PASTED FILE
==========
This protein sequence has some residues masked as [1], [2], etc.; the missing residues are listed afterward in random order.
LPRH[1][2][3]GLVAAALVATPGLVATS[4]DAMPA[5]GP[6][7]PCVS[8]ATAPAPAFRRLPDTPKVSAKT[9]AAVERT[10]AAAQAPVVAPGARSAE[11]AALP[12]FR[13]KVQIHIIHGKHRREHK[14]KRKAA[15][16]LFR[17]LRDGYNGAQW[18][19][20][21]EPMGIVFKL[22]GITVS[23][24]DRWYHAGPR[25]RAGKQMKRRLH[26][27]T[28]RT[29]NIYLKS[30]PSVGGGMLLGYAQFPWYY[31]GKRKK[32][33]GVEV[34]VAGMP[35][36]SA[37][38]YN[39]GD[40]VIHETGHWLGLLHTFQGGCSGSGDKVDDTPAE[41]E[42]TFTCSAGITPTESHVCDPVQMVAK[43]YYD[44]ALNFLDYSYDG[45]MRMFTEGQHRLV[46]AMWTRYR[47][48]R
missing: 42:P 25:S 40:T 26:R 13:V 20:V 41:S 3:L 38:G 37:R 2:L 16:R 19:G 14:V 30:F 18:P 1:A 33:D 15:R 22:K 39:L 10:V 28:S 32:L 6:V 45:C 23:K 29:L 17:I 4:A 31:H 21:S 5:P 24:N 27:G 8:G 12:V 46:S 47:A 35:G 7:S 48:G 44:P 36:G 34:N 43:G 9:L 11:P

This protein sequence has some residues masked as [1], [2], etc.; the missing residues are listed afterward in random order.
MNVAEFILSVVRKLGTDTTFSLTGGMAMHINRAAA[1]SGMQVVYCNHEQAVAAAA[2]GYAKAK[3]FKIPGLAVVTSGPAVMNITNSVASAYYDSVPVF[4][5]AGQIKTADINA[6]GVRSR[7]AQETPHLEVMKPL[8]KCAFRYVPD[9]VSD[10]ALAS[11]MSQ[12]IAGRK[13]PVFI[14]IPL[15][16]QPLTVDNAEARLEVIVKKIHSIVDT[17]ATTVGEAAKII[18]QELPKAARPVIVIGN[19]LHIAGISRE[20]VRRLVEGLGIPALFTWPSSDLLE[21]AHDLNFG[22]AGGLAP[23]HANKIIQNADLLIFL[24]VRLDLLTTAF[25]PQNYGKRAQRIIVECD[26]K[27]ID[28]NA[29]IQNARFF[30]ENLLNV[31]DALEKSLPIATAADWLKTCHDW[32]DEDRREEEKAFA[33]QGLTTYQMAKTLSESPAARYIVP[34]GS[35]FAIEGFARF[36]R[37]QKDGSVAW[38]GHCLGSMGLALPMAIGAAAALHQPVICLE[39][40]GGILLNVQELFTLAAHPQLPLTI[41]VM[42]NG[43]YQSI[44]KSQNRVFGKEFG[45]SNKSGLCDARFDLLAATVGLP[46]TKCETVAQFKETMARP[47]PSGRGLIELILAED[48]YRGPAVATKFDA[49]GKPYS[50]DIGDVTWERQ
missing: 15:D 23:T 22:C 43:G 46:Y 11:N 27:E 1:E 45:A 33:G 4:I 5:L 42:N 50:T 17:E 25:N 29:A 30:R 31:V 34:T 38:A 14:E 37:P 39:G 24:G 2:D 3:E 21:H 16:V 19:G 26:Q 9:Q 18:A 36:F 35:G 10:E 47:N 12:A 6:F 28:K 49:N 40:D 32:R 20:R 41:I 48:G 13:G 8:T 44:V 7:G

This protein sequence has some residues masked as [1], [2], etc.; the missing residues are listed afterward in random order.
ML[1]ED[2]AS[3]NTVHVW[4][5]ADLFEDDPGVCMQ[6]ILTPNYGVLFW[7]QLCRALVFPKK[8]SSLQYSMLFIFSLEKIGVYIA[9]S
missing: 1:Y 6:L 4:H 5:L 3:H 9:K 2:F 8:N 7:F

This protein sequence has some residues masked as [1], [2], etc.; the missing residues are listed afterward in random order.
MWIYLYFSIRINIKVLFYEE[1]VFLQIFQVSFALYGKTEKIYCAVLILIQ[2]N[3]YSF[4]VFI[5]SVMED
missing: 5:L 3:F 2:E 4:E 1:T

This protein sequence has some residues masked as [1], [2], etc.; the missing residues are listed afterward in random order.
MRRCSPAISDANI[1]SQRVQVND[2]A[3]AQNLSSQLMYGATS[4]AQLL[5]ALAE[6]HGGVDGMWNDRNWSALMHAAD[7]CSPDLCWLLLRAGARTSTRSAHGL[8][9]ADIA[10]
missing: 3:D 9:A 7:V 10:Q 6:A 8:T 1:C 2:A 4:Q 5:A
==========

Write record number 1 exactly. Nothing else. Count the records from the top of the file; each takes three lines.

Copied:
This protein sequence has some residues masked as [1], [2], etc.; the missing residues are listed afterward in random order.
LPRH[1][2][3]GLVAAALVATPGLVATS[4]DAMPA[5]GP[6][7]PCVS[8]ATAPAPAFRRLPDTPKVSAKT[9]AAVERT[10]AAAQAPVVAPGARSAE[11]AALP[12]FR[13]KVQIHIIHGKHRREHK[14]KRKAA[15][16]LFR[17]LRDGYNGAQW[18][19][20][21]EPMGIVFKL[22]GITVS[23][24]DRWYHAGPR[25]RAGKQMKRRLH[26][27]T[28]RT[29]NIYLKS[30]PSVGGGMLLGYAQFPWYY[31]GKRKK[32][33]GVEV[34]VAGMP[35][36]SA[37][38]YN[39]GD[40]VIHETGHWLGLLHTFQGGCSGSGDKVDDTPAE[41]E[42]TFTCSAGITPTESHVCDPVQMVAK[43]YYD[44]ALNFLDYSYDG[45]MRMFTEGQHRLV[46]AMWTRYR[47][48]R
missing: 42:P 25:S 40:T 26:R 13:V 20:V 41:S 3:L 38:G 37:R 2:L 16:R 19:G 14:V 30:F 18:P 1:A 33:D 15:R 22:K 39:L 10:V 28:S 32:L 6:V 45:C 23:K 29:L 17:I 4:A 31:H 21:S 5:P 24:N 27:G 8:G 12:V 46:S 47:A 35:G 7:S 48:G 44:P 36:G 34:N 43:G 9:L 11:P